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In the context of change to the “new modernity” described in Beck’s work, companies develop management modes and methods that focus more and more on individuals. Constitutive of the individualization process, human resources practices have become ambivalent as the process itself. This contribution examines how a managerial and organizational innovation as telework contributes to the process of individualization, and the paradoxes it addresses to management. At the interface of the social and the technical, teleworking appears as a flexible arrangement, meeting employees’ and employer’s demands – which is a characteristic of the process of individualization – by simultaneously fragmenting collectivity, exposing individuals to social risk, and producing exclusion. The authors focus on two consecutive paradoxes of such individualized managerial practices: the individual–collective dilemma and the autonomy–control paradox. Finally, the paper reveals HRM as a new institution of individualization in a world where regulation functions are more and more transferred to individuals themselves.
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Companies are sometimes reluctant to implement telework in their teams because managers may lose control over their teleworking employees. The question we try to answer in this paper is: Does telework have an impact on the manager-employee relationship and, if so, what sort of impact is it? We first propose a literature review on this theme. We then restitute the empirical results of a case study realised in a salespeople team of home-based teleworkers. Through the analysis of e-mails, in-depth interviews, and direct observation, we show that: Telework reduces formal communication between employees and their direct manager while it develops interpretation bias. It facilitates communication between distant hierarchical levels, reducing the importance of professional and social status. Telework increases employees’ autonomy towards their manager. One of the only ways for the manager to evaluate teleworkers is to devote their accountability to results. Overall, telework reduces the importance of the manager in the employee’s professional concerns.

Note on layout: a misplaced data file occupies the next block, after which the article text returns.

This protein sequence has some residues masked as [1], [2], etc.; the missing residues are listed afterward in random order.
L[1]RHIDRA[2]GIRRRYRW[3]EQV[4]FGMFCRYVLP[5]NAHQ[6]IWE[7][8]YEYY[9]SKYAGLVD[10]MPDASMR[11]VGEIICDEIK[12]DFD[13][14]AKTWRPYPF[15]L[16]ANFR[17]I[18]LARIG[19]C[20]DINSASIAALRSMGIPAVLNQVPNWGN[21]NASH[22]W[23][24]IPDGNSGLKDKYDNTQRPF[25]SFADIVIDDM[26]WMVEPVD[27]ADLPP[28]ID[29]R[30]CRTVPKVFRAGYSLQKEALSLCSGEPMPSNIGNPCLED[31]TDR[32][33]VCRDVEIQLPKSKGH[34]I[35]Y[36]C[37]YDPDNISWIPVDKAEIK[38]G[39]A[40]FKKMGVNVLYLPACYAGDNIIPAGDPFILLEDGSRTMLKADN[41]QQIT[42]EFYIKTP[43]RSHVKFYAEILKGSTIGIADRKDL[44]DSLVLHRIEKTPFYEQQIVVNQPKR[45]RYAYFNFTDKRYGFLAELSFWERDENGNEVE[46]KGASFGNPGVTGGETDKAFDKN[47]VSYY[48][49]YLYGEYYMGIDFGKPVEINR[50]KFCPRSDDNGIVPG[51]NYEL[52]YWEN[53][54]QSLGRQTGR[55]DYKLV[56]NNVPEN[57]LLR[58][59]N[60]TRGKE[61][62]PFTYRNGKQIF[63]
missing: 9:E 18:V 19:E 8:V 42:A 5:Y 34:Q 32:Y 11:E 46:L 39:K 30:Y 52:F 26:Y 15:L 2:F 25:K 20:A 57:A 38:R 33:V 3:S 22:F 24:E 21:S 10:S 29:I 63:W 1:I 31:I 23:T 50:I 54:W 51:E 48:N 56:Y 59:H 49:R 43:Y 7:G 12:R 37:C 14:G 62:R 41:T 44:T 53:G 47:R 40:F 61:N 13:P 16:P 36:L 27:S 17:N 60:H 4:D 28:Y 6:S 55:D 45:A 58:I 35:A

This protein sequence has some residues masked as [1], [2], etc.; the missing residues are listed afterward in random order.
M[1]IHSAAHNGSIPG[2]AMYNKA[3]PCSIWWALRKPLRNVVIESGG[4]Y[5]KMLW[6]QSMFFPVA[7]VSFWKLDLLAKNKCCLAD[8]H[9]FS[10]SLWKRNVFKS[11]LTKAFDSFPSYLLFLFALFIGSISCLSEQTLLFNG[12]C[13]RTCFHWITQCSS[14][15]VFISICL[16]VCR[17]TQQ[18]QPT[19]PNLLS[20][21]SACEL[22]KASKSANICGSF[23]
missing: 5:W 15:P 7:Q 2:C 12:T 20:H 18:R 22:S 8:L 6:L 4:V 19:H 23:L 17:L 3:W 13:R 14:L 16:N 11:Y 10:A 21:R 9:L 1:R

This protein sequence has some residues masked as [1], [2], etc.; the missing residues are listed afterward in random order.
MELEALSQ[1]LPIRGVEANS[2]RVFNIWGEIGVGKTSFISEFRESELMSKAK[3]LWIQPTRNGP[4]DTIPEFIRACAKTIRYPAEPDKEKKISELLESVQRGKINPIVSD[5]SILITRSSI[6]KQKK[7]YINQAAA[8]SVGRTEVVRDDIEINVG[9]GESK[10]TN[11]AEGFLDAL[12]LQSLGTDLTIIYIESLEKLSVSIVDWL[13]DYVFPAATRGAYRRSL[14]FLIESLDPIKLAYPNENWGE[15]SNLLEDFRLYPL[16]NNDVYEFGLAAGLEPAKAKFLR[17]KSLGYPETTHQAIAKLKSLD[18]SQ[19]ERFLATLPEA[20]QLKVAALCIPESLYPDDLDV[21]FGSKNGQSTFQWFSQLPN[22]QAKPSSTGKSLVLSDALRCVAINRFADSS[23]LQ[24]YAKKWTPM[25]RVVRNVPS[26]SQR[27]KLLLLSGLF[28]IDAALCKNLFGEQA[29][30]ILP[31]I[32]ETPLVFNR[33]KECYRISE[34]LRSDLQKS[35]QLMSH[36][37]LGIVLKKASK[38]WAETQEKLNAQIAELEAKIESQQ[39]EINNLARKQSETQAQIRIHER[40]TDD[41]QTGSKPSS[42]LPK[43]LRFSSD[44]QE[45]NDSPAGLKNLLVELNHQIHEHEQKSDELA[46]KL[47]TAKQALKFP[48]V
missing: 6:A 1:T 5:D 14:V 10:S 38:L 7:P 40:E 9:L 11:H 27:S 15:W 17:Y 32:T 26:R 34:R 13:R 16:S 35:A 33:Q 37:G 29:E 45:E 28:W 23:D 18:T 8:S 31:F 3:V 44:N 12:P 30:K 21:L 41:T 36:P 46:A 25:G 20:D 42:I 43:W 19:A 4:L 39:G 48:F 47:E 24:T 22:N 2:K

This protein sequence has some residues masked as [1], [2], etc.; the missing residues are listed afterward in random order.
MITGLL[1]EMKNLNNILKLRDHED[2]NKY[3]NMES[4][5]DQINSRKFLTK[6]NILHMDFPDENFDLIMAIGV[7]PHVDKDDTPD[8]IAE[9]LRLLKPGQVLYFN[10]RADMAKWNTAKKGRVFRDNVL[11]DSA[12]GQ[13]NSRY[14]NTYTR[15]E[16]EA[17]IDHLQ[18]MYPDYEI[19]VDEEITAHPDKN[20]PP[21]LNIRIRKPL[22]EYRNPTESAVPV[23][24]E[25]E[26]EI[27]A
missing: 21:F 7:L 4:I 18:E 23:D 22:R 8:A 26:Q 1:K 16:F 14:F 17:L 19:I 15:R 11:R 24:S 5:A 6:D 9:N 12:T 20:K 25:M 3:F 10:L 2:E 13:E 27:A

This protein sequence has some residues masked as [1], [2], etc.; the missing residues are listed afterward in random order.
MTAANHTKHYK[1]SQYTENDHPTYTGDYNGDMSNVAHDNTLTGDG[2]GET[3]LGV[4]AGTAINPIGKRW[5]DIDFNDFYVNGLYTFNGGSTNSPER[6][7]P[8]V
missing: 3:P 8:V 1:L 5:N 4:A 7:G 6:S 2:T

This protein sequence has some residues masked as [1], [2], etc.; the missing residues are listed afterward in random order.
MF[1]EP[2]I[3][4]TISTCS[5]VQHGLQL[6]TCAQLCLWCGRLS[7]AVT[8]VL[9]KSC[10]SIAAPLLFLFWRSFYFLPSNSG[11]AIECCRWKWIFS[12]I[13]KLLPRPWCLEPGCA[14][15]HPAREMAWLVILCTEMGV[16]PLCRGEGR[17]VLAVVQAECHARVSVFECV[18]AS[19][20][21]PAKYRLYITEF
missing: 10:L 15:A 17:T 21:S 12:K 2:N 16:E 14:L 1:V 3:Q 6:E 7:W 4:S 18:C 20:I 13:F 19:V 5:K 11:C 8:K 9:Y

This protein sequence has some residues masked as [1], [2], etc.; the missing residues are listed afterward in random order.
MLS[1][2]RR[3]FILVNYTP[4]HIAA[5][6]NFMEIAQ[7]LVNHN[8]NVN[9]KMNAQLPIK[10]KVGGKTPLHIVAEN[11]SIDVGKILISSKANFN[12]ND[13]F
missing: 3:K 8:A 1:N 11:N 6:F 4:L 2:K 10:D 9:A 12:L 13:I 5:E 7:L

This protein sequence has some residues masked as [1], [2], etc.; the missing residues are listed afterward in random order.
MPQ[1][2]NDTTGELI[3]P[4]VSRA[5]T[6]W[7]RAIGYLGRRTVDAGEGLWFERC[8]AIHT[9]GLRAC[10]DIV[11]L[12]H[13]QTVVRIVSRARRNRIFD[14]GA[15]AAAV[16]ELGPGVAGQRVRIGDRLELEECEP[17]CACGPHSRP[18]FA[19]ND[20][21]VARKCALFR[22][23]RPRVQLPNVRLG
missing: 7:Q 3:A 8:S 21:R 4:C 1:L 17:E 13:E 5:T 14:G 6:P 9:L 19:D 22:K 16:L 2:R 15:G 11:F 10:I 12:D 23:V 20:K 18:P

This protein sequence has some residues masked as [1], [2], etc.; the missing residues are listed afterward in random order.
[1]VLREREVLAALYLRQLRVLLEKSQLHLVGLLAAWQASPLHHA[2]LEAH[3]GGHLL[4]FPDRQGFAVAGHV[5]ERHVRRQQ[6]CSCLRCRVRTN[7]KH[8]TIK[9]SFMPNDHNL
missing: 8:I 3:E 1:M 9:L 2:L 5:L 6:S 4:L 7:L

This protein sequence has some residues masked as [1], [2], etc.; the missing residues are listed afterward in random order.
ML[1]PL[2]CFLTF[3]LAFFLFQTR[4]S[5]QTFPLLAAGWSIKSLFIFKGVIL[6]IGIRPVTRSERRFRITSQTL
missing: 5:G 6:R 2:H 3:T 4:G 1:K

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Total quality management has been a central element in many efforts directed towards organizational change. Theories tend to fall into two extreme camps, which hold either that TQM transforms attitudes and behaviour or that it is nothing but a means to intensify work and tighten managerial control. More recent analysis is more balanced, but lacks quantitative data on employee responses and also neglects the varying contexts in which TQM exists. This study addresses these issues by taking six named organizations from different sectors of the UK economy and by blending qualitative interviewing with a survey of 280 employees. Findings show a wide acceptance of quality principles but (in contrast to the transformation view) little evidence of substantial empowerment of workers. Compared with the intensification view, growing work effort was not widely disliked, and, crucially, favourable views of quality were strongest, not weakest, where the monitoring of workers was most intense. Multivariate analysis supports the 'disciplined worker' thesis, that quality is most accepted where there is a controlled work environment. Case material indicates that the conditions for success in quality programmes are notably high job security and a co-operative relationship with trade unions.